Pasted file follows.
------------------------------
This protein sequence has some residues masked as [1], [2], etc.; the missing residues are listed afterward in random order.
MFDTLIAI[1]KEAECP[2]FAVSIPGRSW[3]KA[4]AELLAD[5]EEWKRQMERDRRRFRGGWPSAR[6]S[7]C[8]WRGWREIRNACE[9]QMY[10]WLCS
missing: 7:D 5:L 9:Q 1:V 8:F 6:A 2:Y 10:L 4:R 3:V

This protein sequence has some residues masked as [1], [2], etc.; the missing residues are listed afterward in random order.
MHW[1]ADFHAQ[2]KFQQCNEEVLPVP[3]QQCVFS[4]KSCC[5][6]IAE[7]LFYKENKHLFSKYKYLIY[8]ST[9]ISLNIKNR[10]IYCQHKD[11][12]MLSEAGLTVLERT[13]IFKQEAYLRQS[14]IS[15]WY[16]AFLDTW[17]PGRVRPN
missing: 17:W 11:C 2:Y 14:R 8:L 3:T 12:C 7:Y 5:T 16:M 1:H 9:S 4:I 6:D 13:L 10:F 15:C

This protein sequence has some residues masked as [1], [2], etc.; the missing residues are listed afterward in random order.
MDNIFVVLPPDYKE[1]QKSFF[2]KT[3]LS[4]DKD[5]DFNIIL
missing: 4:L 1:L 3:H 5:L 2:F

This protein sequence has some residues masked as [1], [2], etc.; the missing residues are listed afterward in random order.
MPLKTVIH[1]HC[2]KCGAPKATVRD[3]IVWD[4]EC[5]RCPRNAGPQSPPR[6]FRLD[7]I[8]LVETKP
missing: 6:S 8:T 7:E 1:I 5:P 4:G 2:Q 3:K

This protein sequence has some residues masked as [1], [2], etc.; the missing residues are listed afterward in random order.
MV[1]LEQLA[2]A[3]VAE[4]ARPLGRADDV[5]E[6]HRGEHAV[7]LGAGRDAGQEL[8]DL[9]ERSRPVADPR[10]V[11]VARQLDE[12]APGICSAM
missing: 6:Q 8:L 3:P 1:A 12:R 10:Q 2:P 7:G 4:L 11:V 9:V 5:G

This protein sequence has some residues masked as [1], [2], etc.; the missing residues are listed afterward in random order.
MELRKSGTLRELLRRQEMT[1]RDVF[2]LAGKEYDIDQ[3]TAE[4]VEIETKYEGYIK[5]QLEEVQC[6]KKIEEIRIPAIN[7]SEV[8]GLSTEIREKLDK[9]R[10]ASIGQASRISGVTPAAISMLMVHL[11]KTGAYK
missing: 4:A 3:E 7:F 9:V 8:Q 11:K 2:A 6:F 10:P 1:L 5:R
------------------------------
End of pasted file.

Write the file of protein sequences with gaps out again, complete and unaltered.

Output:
This protein sequence has some residues masked as [1], [2], etc.; the missing residues are listed afterward in random order.
MFDTLIAI[1]KEAECP[2]FAVSIPGRSW[3]KA[4]AELLAD[5]EEWKRQMERDRRRFRGGWPSAR[6]S[7]C[8]WRGWREIRNACE[9]QMY[10]WLCS
missing: 7:D 5:L 9:Q 1:V 8:F 6:A 2:Y 10:L 4:R 3:V

This protein sequence has some residues masked as [1], [2], etc.; the missing residues are listed afterward in random order.
MHW[1]ADFHAQ[2]KFQQCNEEVLPVP[3]QQCVFS[4]KSCC[5][6]IAE[7]LFYKENKHLFSKYKYLIY[8]ST[9]ISLNIKNR[10]IYCQHKD[11][12]MLSEAGLTVLERT[13]IFKQEAYLRQS[14]IS[15]WY[16]AFLDTW[17]PGRVRPN
missing: 17:W 11:C 2:Y 14:R 8:L 3:T 12:C 7:Y 5:T 16:M 1:H 9:S 4:I 6:D 13:L 10:F 15:C

This protein sequence has some residues masked as [1], [2], etc.; the missing residues are listed afterward in random order.
MDNIFVVLPPDYKE[1]QKSFF[2]KT[3]LS[4]DKD[5]DFNIIL
missing: 4:L 1:L 3:H 5:L 2:F

This protein sequence has some residues masked as [1], [2], etc.; the missing residues are listed afterward in random order.
MPLKTVIH[1]HC[2]KCGAPKATVRD[3]IVWD[4]EC[5]RCPRNAGPQSPPR[6]FRLD[7]I[8]LVETKP
missing: 6:S 8:T 7:E 1:I 5:P 4:G 2:Q 3:K

This protein sequence has some residues masked as [1], [2], etc.; the missing residues are listed afterward in random order.
MV[1]LEQLA[2]A[3]VAE[4]ARPLGRADDV[5]E[6]HRGEHAV[7]LGAGRDAGQEL[8]DL[9]ERSRPVADPR[10]V[11]VARQLDE[12]APGICSAM
missing: 6:Q 8:L 3:P 1:A 12:R 10:Q 2:P 7:G 4:L 11:V 9:V 5:G

This protein sequence has some residues masked as [1], [2], etc.; the missing residues are listed afterward in random order.
MELRKSGTLRELLRRQEMT[1]RDVF[2]LAGKEYDIDQ[3]TAE[4]VEIETKYEGYIK[5]QLEEVQC[6]KKIEEIRIPAIN[7]SEV[8]GLSTEIREKLDK[9]R[10]ASIGQASRISGVTPAAISMLMVHL[11]KTGAYK
missing: 4:A 3:E 7:F 9:V 8:Q 11:K 2:A 6:F 10:P 1:L 5:R